The young and young at heart showed up Sunday to help celebrate the 10th anniversary of Gainesville’s Interactive Neighborhood for Kids Inc.
The day was filled with birthday-related special events, including cake, ice cream and other snacks, a silent auction, book signing and magic show. Children had the opportunity to win prizes, and an INK family membership was one of them.
Sheri Hooper, founder and volunteer director of INK, helped make the birthday celebration and museum a place for the entire family to have fun.
“It is a great environment for mom, dad and grandparents to make memories of playing and learning together,” Hooper said. “Our main goal for people coming to the museum is to be in a safe, positive environment for families, schools and organizations. We believe INK instills a love for lifelong learning in a child and creates a confidence that it is OK to be unique and grow to love who they are and what their talents are.”
Playing among the many hands-on exhibits were Ruth Munbrieg and her granddaughter, Emily.
“I’m having as much fun as she is, really. This isn’t our first time to the museum, and I love the vision of the whole place. We’ve been looking forward to this for a while,” Munbrieg said.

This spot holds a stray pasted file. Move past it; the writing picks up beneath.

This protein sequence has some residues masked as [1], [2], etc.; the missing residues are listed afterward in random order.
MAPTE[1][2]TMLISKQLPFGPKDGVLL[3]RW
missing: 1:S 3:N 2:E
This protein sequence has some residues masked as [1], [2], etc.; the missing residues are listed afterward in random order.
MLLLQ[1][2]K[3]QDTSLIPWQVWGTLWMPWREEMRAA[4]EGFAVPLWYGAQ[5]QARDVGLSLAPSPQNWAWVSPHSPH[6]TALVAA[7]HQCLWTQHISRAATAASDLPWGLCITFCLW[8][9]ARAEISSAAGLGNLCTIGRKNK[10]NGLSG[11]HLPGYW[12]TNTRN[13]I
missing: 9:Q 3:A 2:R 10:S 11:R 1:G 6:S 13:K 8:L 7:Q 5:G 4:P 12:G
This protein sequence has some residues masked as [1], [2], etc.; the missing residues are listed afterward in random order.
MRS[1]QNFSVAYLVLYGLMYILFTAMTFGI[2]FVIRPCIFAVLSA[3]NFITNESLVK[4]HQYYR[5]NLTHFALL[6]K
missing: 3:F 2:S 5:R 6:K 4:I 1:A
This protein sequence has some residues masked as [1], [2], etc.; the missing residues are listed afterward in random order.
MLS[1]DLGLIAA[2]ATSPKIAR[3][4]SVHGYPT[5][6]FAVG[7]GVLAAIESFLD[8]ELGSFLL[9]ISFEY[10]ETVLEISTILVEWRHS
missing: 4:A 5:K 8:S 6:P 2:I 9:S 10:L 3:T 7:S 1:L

Emily, 8, said that while she enjoyed all of the exhibits, including the grocery store where visitors could pick out food and the post office where mail was sorted, one exhibit stood above the rest.
“The classroom was a lot of fun because I got to be the teacher, and my Nana was in the desk.”
Darius Greenwood, 6, had the time of his life sitting behind the wheel of the 1927 American LaFrance fire truck on permanent loan from the city of Gainesville.
“My mom took pictures of me since I was like a real fireman,” said Greenwood. “I wish I could drive it back to my room.”
As INK continues to celebrate its growing popularity year after year, the party further emphasized the importance of the community in helping the interactive museum become what it is today. With more than 65,000 visitors from the Northeast Georgia region annually, INK is always looking for more volunteers, community contributions and square footage to help grow to reach as many people as possible.
“The INK bug continues to spread as we are continually approached by many communities all over the Southeast to have INK represented in their community. God has truly blessed this vision and our goal continues to grow as we try to reach as many children as possible to create the love of learning and passion for their individual gifts,” Hooper said.